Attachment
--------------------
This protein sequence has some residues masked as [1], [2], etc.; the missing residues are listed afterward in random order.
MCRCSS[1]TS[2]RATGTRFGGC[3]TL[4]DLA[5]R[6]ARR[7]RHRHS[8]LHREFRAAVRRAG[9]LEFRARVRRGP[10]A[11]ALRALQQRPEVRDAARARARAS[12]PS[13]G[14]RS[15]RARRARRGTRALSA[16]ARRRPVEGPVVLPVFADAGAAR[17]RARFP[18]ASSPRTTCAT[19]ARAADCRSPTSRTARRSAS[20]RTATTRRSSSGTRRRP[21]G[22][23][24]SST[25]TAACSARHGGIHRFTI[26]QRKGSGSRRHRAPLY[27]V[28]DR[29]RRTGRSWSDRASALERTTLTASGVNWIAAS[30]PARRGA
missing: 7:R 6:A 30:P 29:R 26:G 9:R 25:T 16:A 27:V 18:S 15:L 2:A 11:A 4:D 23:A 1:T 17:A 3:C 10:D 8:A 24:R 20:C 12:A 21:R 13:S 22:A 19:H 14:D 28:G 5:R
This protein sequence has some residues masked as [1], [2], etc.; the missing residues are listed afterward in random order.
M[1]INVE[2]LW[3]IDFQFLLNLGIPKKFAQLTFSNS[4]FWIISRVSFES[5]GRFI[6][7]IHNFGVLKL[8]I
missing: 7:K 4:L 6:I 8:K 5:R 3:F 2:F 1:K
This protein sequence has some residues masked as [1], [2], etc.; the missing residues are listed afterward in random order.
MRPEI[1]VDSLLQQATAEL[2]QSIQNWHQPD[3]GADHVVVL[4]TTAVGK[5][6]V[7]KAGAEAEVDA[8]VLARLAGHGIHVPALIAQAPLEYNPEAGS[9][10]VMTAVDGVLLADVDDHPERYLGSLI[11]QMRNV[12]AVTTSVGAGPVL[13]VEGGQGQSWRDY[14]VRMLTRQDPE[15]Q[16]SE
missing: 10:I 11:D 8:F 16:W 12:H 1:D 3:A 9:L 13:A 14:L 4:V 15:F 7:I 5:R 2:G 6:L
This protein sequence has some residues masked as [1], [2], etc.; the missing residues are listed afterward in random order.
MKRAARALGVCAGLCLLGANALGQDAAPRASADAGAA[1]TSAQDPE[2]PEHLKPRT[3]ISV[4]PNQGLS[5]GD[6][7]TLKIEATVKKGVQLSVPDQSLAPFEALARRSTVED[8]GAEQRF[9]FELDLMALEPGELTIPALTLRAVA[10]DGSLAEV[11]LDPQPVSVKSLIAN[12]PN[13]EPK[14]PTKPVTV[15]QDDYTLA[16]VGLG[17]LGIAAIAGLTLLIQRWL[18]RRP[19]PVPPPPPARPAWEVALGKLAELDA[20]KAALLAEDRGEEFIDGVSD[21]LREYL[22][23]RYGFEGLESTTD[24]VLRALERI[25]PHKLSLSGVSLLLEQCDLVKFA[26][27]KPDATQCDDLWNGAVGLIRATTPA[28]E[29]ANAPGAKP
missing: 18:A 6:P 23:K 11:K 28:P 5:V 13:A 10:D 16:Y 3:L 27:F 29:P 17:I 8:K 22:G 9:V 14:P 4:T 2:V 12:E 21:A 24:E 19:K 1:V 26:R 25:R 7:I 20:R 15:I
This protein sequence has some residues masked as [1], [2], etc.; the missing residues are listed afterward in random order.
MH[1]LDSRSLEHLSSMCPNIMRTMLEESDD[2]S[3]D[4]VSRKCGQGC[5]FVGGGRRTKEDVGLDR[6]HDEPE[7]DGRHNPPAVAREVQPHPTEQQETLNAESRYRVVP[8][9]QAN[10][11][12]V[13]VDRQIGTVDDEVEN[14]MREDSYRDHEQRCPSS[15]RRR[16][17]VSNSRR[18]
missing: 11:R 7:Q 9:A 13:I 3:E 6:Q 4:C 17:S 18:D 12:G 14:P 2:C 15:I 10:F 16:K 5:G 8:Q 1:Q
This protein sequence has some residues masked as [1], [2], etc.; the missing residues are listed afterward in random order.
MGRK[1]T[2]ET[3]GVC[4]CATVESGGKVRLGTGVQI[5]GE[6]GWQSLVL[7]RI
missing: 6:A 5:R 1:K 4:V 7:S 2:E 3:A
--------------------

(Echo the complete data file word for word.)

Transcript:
This protein sequence has some residues masked as [1], [2], etc.; the missing residues are listed afterward in random order.
MCRCSS[1]TS[2]RATGTRFGGC[3]TL[4]DLA[5]R[6]ARR[7]RHRHS[8]LHREFRAAVRRAG[9]LEFRARVRRGP[10]A[11]ALRALQQRPEVRDAARARARAS[12]PS[13]G[14]RS[15]RARRARRGTRALSA[16]ARRRPVEGPVVLPVFADAGAAR[17]RARFP[18]ASSPRTTCAT[19]ARAADCRSPTSRTARRSAS[20]RTATTRRSSSGTRRRP[21]G[22][23][24]SST[25]TAACSARHGGIHRFTI[26]QRKGSGSRRHRAPLY[27]V[28]DR[29]RRTGRSWSDRASALERTTLTASGVNWIAAS[30]PARRGA
missing: 7:R 6:A 30:P 29:R 26:G 9:R 25:T 16:A 27:V 18:S 15:L 2:A 11:A 4:D 23:A 1:T 17:A 3:C 10:D 8:A 24:R 20:C 12:A 21:R 13:S 22:A 19:H 14:D 28:G 5:R
This protein sequence has some residues masked as [1], [2], etc.; the missing residues are listed afterward in random order.
M[1]INVE[2]LW[3]IDFQFLLNLGIPKKFAQLTFSNS[4]FWIISRVSFES[5]GRFI[6][7]IHNFGVLKL[8]I
missing: 7:K 4:L 6:I 8:K 5:R 3:F 2:F 1:K
This protein sequence has some residues masked as [1], [2], etc.; the missing residues are listed afterward in random order.
MRPEI[1]VDSLLQQATAEL[2]QSIQNWHQPD[3]GADHVVVL[4]TTAVGK[5][6]V[7]KAGAEAEVDA[8]VLARLAGHGIHVPALIAQAPLEYNPEAGS[9][10]VMTAVDGVLLADVDDHPERYLGSLI[11]QMRNV[12]AVTTSVGAGPVL[13]VEGGQGQSWRDY[14]VRMLTRQDPE[15]Q[16]SE
missing: 10:I 11:D 8:F 16:W 12:H 1:D 3:A 9:L 13:A 14:L 4:V 15:F 7:I 5:R 2:G 6:L
This protein sequence has some residues masked as [1], [2], etc.; the missing residues are listed afterward in random order.
MKRAARALGVCAGLCLLGANALGQDAAPRASADAGAA[1]TSAQDPE[2]PEHLKPRT[3]ISV[4]PNQGLS[5]GD[6][7]TLKIEATVKKGVQLSVPDQSLAPFEALARRSTVED[8]GAEQRF[9]FELDLMALEPGELTIPALTLRAVA[10]DGSLAEV[11]LDPQPVSVKSLIAN[12]PN[13]EPK[14]PTKPVTV[15]QDDYTLA[16]VGLG[17]LGIAAIAGLTLLIQRWL[18]RRP[19]PVPPPPPARPAWEVALGKLAELDA[20]KAALLAEDRGEEFIDGVSD[21]LREYL[22][23]RYGFEGLESTTD[24]VLRALERI[25]PHKLSLSGVSLLLEQCDLVKFA[26][27]KPDATQCDDLWNGAVGLIRATTPA[28]E[29]ANAPGAKP
missing: 18:A 6:P 23:K 11:K 28:P 5:V 13:A 10:D 16:Y 3:L 27:F 29:P 17:I 8:K 22:G 9:V 14:P 4:T 2:V 12:E 21:A 24:E 19:K 1:V 26:R 25:R 7:I 20:R 15:I
This protein sequence has some residues masked as [1], [2], etc.; the missing residues are listed afterward in random order.
MH[1]LDSRSLEHLSSMCPNIMRTMLEESDD[2]S[3]D[4]VSRKCGQGC[5]FVGGGRRTKEDVGLDR[6]HDEPE[7]DGRHNPPAVAREVQPHPTEQQETLNAESRYRVVP[8][9]QAN[10][11][12]V[13]VDRQIGTVDDEVEN[14]MREDSYRDHEQRCPSS[15]RRR[16][17]VSNSRR[18]
missing: 11:R 7:Q 9:A 13:I 3:E 6:Q 4:C 17:S 18:D 12:G 14:P 2:C 15:I 10:F 16:K 5:G 8:Q 1:Q
This protein sequence has some residues masked as [1], [2], etc.; the missing residues are listed afterward in random order.
MGRK[1]T[2]ET[3]GVC[4]CATVESGGKVRLGTGVQI[5]GE[6]GWQSLVL[7]RI
missing: 6:A 5:R 1:K 4:V 7:S 2:E 3:A